Is Now The Time to Buy or Refinance Commercial Real Estate?

Upward TrendsLast week Bill Gross, who runs the world’s largest bond fund at Pacific Investment Management Co., sold all government related U.S. debt from PIMCO’s $237 billion Total Return Fund. You may be thinking, “Why is this tidbit of news important to us?” Good question. When someone who is as knowledgeable about the bond market as Mr. Gross decides to get out of U.S. bonds there’s a good chance that something significant is about to happen. Gross is betting that the discontinuation of the Federal Reserve’s Quantitative Easing program (QE2) in June will have a negative overall impact on the bond market.

That’s back up for a minute and explain some things. QE2 is the Federal Reserve program of buying U.S. government debt instruments for the purpose of stimulating the economy. In a period of only 28 months the Federal Reserve has become the largest owner of U.S. Treasury Bonds ($972 billion as of December) surpassing both China and Japan who took decades to accumulate their bond holdings. Yesterday, Mr. Bernanke, Chairman of the Federal Reserve confirmed that the Fed will discontinue QE2 as planned by the end of June.

Bill Gross wonders when the Fed stops buying bonds who will take their place? The Federal Reserve is currently buying $75 billion in U.S. bonds a month. That’s a huge amount. So what will be the impact when the Fed stops buying? It all goes back to the law of supply and demand. If the supply of U.S. treasuries remains the same but the #1 buyer of bonds is no longer buying, in order to get others to absorb the excess supply the market will demand a higher rate of return. It’s as simple as that. Gross believes that the current interest rate on 10 year treasuries is at least 100 basis points below the historical average.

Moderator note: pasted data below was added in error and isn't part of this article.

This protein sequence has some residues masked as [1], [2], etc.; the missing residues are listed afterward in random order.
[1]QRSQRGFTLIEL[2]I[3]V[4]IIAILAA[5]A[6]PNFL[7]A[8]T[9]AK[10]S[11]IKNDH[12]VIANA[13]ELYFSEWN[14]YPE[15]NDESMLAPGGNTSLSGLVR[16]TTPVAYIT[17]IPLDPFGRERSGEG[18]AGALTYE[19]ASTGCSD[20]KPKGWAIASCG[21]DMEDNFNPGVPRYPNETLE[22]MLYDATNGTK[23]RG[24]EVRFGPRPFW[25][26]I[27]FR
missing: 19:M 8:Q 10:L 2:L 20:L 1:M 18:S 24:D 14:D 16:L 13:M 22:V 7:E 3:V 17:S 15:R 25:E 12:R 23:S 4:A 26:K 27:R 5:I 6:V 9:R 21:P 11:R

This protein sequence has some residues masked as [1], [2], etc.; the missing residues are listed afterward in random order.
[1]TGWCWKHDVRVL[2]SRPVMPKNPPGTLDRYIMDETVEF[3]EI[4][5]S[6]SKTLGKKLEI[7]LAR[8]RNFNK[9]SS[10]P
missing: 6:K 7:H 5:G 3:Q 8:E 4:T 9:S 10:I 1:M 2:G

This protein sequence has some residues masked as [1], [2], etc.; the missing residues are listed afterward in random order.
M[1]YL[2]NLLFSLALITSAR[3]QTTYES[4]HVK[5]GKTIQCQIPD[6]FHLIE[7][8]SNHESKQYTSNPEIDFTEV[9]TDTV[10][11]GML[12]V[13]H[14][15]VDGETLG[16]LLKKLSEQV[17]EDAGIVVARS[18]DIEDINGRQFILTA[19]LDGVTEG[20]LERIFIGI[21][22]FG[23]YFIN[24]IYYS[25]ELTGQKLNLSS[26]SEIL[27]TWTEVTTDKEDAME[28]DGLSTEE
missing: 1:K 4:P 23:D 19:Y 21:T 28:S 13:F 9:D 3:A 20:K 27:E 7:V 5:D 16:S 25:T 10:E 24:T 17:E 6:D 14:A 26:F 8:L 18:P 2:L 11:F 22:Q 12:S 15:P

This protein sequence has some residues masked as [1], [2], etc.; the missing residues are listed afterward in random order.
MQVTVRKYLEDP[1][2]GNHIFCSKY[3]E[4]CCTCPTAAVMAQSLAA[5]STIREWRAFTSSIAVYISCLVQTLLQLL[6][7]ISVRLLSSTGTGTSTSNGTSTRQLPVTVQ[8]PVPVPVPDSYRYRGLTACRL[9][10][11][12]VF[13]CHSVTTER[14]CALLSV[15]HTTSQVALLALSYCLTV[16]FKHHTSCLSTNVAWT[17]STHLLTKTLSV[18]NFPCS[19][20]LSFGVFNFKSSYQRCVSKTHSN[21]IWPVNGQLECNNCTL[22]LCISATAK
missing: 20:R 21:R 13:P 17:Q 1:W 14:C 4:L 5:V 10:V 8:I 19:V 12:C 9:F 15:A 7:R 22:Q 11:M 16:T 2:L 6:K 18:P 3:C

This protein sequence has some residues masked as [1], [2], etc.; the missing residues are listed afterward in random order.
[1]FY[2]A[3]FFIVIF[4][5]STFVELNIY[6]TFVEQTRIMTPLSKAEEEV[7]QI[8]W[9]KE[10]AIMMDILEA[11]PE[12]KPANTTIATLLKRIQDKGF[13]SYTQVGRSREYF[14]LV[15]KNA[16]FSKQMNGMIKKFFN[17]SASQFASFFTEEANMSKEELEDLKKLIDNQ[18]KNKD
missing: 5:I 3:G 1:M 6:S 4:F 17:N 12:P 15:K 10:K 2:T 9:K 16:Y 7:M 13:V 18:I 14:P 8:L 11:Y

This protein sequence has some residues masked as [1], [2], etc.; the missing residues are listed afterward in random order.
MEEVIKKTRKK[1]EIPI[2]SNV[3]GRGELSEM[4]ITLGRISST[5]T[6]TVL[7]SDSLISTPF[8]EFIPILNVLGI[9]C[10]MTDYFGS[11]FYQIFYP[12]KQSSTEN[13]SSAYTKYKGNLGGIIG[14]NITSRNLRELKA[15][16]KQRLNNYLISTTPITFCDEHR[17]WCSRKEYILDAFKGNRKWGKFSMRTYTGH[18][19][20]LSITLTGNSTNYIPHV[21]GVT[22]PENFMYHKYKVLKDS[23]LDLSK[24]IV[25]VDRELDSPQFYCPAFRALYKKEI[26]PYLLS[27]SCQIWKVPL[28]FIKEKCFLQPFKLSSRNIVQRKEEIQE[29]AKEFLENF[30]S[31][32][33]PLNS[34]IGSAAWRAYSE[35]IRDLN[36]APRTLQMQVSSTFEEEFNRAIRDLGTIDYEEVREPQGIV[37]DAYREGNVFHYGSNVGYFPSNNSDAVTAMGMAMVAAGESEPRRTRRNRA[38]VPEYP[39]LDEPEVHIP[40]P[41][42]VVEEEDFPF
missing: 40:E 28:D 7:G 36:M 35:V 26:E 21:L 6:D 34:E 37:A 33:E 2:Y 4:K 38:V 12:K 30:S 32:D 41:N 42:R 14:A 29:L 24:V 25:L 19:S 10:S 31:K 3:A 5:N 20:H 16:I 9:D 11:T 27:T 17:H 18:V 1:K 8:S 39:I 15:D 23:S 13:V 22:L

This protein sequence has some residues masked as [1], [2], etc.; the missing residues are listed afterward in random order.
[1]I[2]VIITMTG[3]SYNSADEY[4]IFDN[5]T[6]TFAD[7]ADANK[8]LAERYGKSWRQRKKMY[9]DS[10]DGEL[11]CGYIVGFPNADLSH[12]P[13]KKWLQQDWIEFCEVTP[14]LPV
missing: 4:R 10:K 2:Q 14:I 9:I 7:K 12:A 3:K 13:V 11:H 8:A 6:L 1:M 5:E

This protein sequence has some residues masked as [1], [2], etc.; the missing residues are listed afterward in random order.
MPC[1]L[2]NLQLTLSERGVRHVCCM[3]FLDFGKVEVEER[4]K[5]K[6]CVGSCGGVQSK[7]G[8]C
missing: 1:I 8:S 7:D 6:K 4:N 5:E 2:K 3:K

If Mr. Gross is correct the logical result will be a significant rise in interest rates and it should happen before the end of this year. If true this could have a dramatic impact on the commercial real estate market. Rising rates would require a re-adjustment in cap rates upward to offset the decline in investment returns due to higher interest rates.

Years ago there was a TV ad by investment banking firm E.F. Hutton. The ad shows an E.F. Hutton fiancial advisor about to give confidential investment advice to his client in a crowded, noisy room. Before the advisor speaks the crowd stops talking and leans their ear to hear what he has to say. The ad ends with the slogan, “When E.F. Hutton speaks people listen.” Mr. Gross has just spoken and his actions speak loud and clear. Are we wise enough to follow his lead is the only question?
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On a totally different note, treasury rates have plunged in the last few days. The 10 Year Treasury rate at this moment is 3.20%, down 55 basis points since January. On the surface this flies in the face of what is being predicted by Mr. Gross. In reality this substantial dip in rates is being caused by the crisis in Japan. Japan’s stock market, has plunged 16% in the last couple of days and investors are taking their money out of their stock market and putting it into the safest investment they know: U.S. Treasury’s. How ironic.

This article was written by Doug Marshall, Principal, of Marshall Commercial Funding.

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